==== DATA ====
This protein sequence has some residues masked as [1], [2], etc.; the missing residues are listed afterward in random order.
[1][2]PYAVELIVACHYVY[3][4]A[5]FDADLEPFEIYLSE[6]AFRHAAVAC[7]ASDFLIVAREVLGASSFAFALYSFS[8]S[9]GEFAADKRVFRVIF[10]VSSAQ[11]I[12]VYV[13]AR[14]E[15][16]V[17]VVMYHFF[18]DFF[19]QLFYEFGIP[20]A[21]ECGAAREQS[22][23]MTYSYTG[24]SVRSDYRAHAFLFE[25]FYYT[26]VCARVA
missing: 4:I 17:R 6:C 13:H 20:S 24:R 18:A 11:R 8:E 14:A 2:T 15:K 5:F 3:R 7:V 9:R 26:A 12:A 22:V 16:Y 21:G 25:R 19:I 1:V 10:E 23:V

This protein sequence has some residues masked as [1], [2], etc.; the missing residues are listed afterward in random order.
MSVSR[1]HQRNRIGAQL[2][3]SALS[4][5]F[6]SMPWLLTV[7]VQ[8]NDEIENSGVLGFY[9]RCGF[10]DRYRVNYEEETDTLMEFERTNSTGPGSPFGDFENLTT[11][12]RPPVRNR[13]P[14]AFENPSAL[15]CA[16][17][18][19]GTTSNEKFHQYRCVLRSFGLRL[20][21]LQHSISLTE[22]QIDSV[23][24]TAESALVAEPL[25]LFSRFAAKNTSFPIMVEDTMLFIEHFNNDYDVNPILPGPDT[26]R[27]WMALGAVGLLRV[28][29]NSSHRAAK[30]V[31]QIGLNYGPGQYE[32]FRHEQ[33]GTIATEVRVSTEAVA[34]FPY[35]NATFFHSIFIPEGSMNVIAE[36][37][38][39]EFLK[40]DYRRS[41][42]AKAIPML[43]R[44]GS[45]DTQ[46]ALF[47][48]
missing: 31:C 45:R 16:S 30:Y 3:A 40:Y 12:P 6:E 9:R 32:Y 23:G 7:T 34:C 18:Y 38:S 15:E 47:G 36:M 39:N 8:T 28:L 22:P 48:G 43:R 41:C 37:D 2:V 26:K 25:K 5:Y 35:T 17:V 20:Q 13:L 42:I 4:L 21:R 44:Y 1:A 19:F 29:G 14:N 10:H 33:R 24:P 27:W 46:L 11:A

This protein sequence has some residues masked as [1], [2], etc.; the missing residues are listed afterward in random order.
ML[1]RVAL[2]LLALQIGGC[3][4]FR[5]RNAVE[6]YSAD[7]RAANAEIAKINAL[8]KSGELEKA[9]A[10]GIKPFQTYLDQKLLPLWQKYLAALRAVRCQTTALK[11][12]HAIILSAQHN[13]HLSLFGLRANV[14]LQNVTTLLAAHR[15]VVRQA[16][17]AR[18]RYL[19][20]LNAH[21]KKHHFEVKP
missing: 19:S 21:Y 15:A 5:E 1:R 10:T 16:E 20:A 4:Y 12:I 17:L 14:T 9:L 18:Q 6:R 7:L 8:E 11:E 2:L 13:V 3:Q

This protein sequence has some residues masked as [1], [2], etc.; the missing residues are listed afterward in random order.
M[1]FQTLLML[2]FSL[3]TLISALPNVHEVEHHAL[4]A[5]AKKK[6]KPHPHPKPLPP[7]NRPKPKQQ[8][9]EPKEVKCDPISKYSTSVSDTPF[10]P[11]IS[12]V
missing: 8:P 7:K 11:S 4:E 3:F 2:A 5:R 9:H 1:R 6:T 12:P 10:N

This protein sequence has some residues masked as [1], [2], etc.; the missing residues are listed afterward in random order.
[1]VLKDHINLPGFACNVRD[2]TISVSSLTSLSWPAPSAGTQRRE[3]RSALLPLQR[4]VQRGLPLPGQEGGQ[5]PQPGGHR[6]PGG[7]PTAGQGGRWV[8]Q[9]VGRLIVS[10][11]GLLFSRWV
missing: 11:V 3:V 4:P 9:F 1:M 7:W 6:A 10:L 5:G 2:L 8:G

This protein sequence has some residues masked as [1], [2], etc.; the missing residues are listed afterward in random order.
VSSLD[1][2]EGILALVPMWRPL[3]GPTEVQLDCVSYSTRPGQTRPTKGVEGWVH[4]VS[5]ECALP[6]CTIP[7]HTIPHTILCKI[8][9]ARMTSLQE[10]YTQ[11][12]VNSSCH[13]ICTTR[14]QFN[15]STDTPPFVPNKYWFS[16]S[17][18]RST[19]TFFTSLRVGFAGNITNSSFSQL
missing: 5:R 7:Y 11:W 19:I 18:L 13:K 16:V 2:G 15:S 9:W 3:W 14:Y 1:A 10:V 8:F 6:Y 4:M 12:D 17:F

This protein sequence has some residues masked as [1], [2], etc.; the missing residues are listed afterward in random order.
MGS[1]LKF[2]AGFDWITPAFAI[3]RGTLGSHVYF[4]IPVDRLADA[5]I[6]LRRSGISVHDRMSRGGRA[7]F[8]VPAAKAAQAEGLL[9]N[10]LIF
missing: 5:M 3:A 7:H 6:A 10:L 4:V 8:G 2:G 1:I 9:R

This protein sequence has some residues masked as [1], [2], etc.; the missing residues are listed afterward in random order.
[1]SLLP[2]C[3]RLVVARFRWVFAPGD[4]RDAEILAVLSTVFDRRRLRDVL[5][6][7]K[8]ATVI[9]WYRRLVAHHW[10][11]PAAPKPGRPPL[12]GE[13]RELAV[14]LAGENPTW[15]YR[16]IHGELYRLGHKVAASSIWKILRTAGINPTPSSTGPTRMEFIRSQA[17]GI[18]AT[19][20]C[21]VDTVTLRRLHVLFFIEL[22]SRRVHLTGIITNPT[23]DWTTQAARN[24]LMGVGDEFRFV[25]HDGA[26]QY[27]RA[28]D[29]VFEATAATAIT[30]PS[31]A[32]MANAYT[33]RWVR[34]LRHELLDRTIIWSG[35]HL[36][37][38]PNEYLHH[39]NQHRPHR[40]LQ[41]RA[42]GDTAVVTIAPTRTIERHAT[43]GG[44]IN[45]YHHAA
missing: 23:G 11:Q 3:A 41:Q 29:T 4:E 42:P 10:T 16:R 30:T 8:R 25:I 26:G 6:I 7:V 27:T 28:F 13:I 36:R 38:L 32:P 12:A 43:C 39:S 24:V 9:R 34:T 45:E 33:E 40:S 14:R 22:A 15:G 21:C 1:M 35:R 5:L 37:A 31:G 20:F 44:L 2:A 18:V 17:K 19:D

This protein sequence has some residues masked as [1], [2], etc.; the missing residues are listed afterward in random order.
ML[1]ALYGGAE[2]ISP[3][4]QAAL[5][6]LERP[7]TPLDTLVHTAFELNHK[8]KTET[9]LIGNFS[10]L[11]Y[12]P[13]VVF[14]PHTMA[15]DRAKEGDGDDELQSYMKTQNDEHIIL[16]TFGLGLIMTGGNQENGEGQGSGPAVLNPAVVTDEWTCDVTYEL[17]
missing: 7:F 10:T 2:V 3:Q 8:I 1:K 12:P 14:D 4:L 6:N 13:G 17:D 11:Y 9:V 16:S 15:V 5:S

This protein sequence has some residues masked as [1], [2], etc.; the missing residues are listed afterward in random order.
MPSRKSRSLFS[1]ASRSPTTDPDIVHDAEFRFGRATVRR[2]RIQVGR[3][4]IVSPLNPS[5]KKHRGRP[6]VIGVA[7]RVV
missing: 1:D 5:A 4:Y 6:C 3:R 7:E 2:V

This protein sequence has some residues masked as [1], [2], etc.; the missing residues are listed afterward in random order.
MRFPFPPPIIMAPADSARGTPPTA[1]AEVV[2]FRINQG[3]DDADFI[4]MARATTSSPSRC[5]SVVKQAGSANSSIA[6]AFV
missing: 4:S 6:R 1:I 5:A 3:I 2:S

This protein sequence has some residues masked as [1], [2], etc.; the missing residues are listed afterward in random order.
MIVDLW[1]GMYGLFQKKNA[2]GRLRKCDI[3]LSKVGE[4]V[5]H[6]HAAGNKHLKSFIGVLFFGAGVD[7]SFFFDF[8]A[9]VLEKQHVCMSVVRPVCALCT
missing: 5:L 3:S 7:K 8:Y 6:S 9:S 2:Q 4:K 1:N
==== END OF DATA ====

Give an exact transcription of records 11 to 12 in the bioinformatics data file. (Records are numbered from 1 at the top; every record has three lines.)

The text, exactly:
This protein sequence has some residues masked as [1], [2], etc.; the missing residues are listed afterward in random order.
MRFPFPPPIIMAPADSARGTPPTA[1]AEVV[2]FRINQG[3]DDADFI[4]MARATTSSPSRC[5]SVVKQAGSANSSIA[6]AFV
missing: 4:S 6:R 1:I 5:A 3:I 2:S

This protein sequence has some residues masked as [1], [2], etc.; the missing residues are listed afterward in random order.
MIVDLW[1]GMYGLFQKKNA[2]GRLRKCDI[3]LSKVGE[4]V[5]H[6]HAAGNKHLKSFIGVLFFGAGVD[7]SFFFDF[8]A[9]VLEKQHVCMSVVRPVCALCT
missing: 5:L 3:S 7:K 8:Y 6:S 9:S 2:Q 4:K 1:N